Chinese President Xi Jinping meets with U.S. President Barack Obama in St. Petersburg, Russia during the G20 summit on Sept. 6, 2013. Photo: Xinhua
US President Barack Obama will hold "in-depth meetings" with President Xi Jinping next month during his 11th and probably final trip as president to Asia, the core region of his administration's foreign policy, the White House said.
Experts said that disagreements will remain between China and the United States on key issues, such as the South China Sea and the planned deployment of the Terminal High Altitude Area Defense anti-missile system in the Republic of Korea, but the two leaders will likely strive to reach a consensus.
During the eight-day trip, starting on Sept 2, Obama will attend his final G20 summit in Hangzhou, the White House said in a statement on Thursday.
After the summit, he will visit Laos — the first visit to the country by a US president — where he will attend the US-ASEAN Summit and the East Asia Summit before winding up his Asian trip.
This trip will highlight Obama's ongoing commitment to the G20 as the main forum for international economic cooperation as well as the "US rebalance to Asia and the Pacific" strategy, the White House said.
Tao Wenzhao, a researcher in Sino-US relations at the Chinese Academy of Social Sciences, said the talks between Xi and Obama will be "of great importance" to bilateral relations. However, the relationship will continue to experience "ups and downs" with unresolved disputes on issues including the South China Sea and THAAD, he said.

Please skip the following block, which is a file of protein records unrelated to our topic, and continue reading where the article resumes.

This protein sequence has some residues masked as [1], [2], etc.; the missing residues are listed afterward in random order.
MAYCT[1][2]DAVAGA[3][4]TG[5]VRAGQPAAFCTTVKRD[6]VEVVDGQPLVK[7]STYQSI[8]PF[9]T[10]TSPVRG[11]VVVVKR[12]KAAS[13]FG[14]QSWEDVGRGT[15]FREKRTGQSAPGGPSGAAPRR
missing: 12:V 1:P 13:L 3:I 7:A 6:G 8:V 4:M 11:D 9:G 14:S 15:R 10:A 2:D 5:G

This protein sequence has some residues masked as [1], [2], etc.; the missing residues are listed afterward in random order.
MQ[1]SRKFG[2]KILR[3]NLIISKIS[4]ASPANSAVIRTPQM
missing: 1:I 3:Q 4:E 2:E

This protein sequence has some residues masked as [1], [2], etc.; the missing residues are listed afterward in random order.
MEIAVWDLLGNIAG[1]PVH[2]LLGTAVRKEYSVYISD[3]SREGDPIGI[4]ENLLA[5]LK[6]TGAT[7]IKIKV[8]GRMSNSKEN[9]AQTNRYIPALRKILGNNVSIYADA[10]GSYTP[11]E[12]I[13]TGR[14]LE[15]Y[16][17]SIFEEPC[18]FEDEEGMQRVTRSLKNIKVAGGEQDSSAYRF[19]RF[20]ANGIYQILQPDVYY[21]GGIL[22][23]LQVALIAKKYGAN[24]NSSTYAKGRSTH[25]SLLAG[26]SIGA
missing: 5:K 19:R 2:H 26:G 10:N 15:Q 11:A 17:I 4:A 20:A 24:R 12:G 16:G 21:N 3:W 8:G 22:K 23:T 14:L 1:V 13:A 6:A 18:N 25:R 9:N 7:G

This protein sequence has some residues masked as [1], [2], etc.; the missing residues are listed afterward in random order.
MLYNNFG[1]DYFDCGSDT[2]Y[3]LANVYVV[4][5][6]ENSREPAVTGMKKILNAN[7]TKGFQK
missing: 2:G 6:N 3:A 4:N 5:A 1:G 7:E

"It will be the 'new normal' (a term usually used to describe China's ongoing economic structural adjustment) of the Sino-US relationship, with fluctuations from time to time," he said, adding that such ups and downs are likely to continue during the next US administration.
Obama's presidential term will end in January.
Zuo Xiying, a researcher of US foreign policy at Renmin University of China, said the possibility could not be ruled out that Obama might "point fingers at China" on the South China Sea issue during multilateral meetings in Laos.
"China will definitely not accept accusations by the US," he said.
Obama's visit to Laos will send a signal to Southeast Asian countries that the US will maintain its presence in the region, he added.
Stephen Orlins, president of the New York-based National Committee on US-China Relations, said in an interview with Xinhua that as the G20 host, China has an opportunity to set the tone and agenda for the meeting and help participants reach consensus.
Orlins also expressed confidence that the G20 summit could help deepen mutual understanding between China and the US and boost bilateral ties.
"Every time that an American president visits China, it is a benefit to US-China relations. Every time that a Chinese president and an American president meet, it is a benefit to US-China relations," Orlins was quoted as saying.
Obama previously visited China in 2009 and 2014.